Trust Fund Babies: They’re Just Like Us?

The last wishes of actor Philip Seymour Hoffman have leaked to the public and there are some interesting details in his will about what he wanted done with his money:

Philip Seymour Hoffman rejected his accountant’s suggestion he set aside money for his three children because he didn’t want them to be ‘trust fund’ kids, according to new court documents. In a July 18 filing in Manhattan Surrogate Court, the actor’s accountant David Friedman recalled conversations with Hoffman where the topic of a trust for his children was raised. He said Hoffman wanted his estimated $35 million fortune to go his longtime partner and the children’s mother, Mimi O’Donnell.

It’s a kind of unusual choice. My dad always inveighed against “trust fund kids” when we were growing up; his hostility toward them in the abstract was a main reason he sent my brothers and me to religious school instead of one of the DC-area’s numerous posh private schools. Did a six-year-old in a Harvard sweatshirt kick sand in his face one time, or did some bouncy-haired, Varsity-jacketed schmuck driving his father’s convertible steal my dad’s high school girlfriend?

I had no idea, and I never asked why he was so sure ready money ruined children. I just knew if I wanted to get a rise out of him I could joke about making friends with someone who had a yacht.

In college, I met some people who had trust funds and was surprised by the way they looked and acted just like everyone else: shopped at the local Goodwill, drank from red plastic party cups, talked about what they would do with their lives once college ended. Of course, in our small, earnest, liberal arts college environment, no one wanted to brag about being loaded. People tried to wear their privilege invisibly. Did we even know who was rich and who wasn’t? In a few cases, it came up, usually in terms of who was struggling with decisions about consolidating student loans and who didn’t have to worry about Financial Aid. But largely, no. Inherited wealth didn’t mark, or ruin, anyone, so far as I could tell.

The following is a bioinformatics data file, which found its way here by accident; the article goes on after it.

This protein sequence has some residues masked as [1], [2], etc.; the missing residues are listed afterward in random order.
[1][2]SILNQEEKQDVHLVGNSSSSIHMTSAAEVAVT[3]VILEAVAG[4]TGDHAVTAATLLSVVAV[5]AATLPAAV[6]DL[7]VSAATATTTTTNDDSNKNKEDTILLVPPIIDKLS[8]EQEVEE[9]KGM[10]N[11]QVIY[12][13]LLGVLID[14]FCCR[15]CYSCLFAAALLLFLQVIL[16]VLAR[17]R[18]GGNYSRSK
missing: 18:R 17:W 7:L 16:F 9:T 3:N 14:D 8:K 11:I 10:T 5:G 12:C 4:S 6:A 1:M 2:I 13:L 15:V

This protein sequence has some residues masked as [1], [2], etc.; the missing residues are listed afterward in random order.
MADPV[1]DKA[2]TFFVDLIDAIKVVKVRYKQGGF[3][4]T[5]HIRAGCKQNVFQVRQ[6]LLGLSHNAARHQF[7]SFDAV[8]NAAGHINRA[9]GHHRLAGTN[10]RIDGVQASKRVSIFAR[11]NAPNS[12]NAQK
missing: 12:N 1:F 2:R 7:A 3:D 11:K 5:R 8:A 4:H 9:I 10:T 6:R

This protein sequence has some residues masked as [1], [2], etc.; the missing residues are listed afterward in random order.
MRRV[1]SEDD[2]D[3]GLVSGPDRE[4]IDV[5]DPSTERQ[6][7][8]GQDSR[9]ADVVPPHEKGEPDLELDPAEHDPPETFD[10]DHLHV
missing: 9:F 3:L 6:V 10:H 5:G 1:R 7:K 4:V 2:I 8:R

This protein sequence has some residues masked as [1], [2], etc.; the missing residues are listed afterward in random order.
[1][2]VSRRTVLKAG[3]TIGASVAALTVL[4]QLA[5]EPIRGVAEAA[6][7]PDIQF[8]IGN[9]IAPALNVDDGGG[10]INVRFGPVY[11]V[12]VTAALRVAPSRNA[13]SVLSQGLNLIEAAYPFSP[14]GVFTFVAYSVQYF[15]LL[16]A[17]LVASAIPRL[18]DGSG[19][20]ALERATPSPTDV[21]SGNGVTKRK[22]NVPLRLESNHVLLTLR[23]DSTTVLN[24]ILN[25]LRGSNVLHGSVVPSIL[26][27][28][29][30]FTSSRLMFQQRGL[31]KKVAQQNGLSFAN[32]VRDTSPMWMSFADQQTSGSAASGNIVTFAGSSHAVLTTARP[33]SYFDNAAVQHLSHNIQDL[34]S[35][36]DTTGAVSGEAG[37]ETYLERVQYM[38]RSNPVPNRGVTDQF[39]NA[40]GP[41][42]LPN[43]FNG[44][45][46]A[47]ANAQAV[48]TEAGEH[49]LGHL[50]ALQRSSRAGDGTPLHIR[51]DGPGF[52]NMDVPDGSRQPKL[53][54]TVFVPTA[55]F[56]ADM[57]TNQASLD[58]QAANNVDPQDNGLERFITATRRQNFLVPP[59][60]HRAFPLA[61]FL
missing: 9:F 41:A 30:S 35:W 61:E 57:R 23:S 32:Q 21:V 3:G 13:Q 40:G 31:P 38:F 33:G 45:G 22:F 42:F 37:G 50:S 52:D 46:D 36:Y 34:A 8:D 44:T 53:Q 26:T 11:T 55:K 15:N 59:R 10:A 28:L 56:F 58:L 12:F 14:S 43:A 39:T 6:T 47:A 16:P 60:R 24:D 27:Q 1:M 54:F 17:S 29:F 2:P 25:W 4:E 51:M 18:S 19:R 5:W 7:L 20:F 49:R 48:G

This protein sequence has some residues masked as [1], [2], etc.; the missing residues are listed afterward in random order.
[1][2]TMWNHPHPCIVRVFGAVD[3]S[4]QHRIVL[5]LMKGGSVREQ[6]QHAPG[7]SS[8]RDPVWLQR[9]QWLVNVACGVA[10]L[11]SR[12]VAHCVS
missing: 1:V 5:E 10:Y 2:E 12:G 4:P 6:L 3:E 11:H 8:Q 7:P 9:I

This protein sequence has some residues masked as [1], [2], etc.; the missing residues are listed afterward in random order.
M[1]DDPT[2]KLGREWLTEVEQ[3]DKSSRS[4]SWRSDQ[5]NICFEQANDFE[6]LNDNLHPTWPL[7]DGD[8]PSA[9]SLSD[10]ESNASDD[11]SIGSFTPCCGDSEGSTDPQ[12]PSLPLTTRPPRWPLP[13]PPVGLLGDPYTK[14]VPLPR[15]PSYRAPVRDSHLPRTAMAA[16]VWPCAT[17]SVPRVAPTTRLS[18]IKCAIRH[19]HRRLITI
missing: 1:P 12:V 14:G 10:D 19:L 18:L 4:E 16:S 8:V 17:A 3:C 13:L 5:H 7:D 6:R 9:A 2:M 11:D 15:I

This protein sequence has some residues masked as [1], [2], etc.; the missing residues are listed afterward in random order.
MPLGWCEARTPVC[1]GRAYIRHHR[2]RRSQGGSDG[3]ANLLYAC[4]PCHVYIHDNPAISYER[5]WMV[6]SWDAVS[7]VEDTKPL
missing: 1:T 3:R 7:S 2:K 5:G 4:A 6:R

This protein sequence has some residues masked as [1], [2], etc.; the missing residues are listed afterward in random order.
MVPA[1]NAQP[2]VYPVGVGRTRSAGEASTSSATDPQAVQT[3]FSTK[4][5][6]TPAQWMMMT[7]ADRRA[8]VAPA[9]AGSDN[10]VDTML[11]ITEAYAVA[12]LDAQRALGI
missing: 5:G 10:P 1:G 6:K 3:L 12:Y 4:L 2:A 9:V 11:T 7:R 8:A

The real crucible, of course, is post-college life. Does inherited wealth sap your initiative, kill your creativity, keep you from being able to relate to your peers, unless you only run in packs with other heiresses in the South of France? My friends who have those kinds of structural supports generally floundered through their twenties, trying on and discarding various professional identities; but then, often, so did my deeply-in-debt friends. Only, in the case of my less-fortunate friends, they had to cope with a higher degree of stress.

Especially in the case of an award-wining and beloved movie star’s kids, where they will be movie star kids regardless and their mom will have dozens of millions of dollars to spend on them even if they don’t have access to that money themselves, will it make a difference not to have trust funds? Is PSH protecting his children or acting on prejudice? Is his not leaving them money in trusts a technicality?

Elsewhere in his will, he also specifies that his son — understood to mean his children, because upon that writing his younger daughters hadn’t yet been born — would be raised in or near Manhattan, Chicago, or San Francisco. In other words, NOT LOS ANGELES but still someplace expensive. If he had read this terrifying piece in The Cut about a professional party girl’s summer of getting paid to be pretty in the Hamptons, though, he might have thought twice.

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